Gamble of the week: A punt on British shale gas

Investing in smaller companies can be fun as long as you are aware that the risks are usually very high. For years the Alternative Investment Market (Aim) has been home to oil and mining companies that have promised great riches, but have often ended up burning investors with big losses.

If you are going to buy the shares of these companies, then you must be prepared to lose a large chunk – if not all – of your money. However, while there’s a large speculative element at play here, not all Aim-quoted oil companies are akin to spinning the roulette wheel.

Take IGas Energy (Aim: IGAS), Britain’s largest onshore producer of oil, for example. With reserves of around 20 million barrels, the company is producing and selling oil (and some gas) and is actually profitable, which gives some underpinning to the share price.

The prospects here are very reasonable, as production rates are being boosted by better drilling techniques. The company also has the potential to make money from untapped conventional gas reserves.

Whether shares will see a spike or not depends on the potential of IGas to find and extract lots of shale gas and coal-based methane – also known as coal-bed methane, a form of natural gas extracted from coal beds. IGas has exploration licences for shale gas in northwest England, which could transform the value of the company.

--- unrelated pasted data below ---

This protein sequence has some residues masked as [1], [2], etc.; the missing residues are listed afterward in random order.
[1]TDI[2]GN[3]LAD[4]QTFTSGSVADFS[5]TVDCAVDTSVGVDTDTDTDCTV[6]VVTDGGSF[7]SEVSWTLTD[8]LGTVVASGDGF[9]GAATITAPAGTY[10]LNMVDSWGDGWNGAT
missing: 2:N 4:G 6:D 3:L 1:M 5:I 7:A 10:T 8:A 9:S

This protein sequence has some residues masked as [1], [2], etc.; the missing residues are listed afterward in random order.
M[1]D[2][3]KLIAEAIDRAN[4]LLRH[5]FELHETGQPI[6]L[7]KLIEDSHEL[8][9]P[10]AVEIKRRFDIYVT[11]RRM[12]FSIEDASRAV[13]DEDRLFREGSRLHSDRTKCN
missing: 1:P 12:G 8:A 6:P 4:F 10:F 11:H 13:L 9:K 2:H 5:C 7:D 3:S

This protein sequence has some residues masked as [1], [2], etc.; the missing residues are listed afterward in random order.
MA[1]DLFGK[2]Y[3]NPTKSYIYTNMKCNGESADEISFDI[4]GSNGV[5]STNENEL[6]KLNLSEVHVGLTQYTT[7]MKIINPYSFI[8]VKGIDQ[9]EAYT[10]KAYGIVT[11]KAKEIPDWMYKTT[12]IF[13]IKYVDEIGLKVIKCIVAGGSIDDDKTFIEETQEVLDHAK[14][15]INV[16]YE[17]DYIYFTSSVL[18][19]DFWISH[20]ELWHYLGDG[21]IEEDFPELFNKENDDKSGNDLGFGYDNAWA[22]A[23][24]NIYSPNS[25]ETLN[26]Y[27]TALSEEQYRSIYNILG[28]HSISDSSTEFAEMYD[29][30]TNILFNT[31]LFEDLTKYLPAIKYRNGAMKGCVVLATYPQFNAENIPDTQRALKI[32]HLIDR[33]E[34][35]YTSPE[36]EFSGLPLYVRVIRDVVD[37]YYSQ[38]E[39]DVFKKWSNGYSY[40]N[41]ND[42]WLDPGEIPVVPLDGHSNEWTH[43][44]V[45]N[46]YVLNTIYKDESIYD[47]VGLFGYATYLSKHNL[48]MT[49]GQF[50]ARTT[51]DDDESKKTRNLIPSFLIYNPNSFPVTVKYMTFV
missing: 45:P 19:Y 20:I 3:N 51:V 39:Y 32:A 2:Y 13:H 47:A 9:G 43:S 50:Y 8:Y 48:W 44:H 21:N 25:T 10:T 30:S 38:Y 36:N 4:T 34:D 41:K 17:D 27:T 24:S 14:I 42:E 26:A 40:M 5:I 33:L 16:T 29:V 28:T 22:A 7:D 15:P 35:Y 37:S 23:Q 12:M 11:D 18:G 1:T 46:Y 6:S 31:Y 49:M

IGas Energy share price chartThat’s all very well on paper, but finding gas and getting it out of the ground is no easy task. IGas is looking to drill two exploration wells this year, but the process of getting shale gas out of the ground (known as ‘fracking’) is very controversial.

Local communities tend not to want this kind of thing going on in their back yards and so put up stiff resistance.

The government, though, is beginning to put its weight behind the shale gas industry as a way of sorting out Britain’s energy problems, and this could help the likes of IGas. The company itself is making an effort to reassure local communities.

It’s also positive that big gas companies such as Centrica, GDF Suez and Total are putting money into British shale gas. These companies will be very important to developing shale gas fields if meaningful amounts of it are found.

The fact that IGas is generating its own cash means that it’s unlikely to need fresh money any time soon. The shares have already had a strong run, but if you are looking for a punt on shale gas being developed in Britain, then IGas is probably your best bet.

Verdict: a speculative buy

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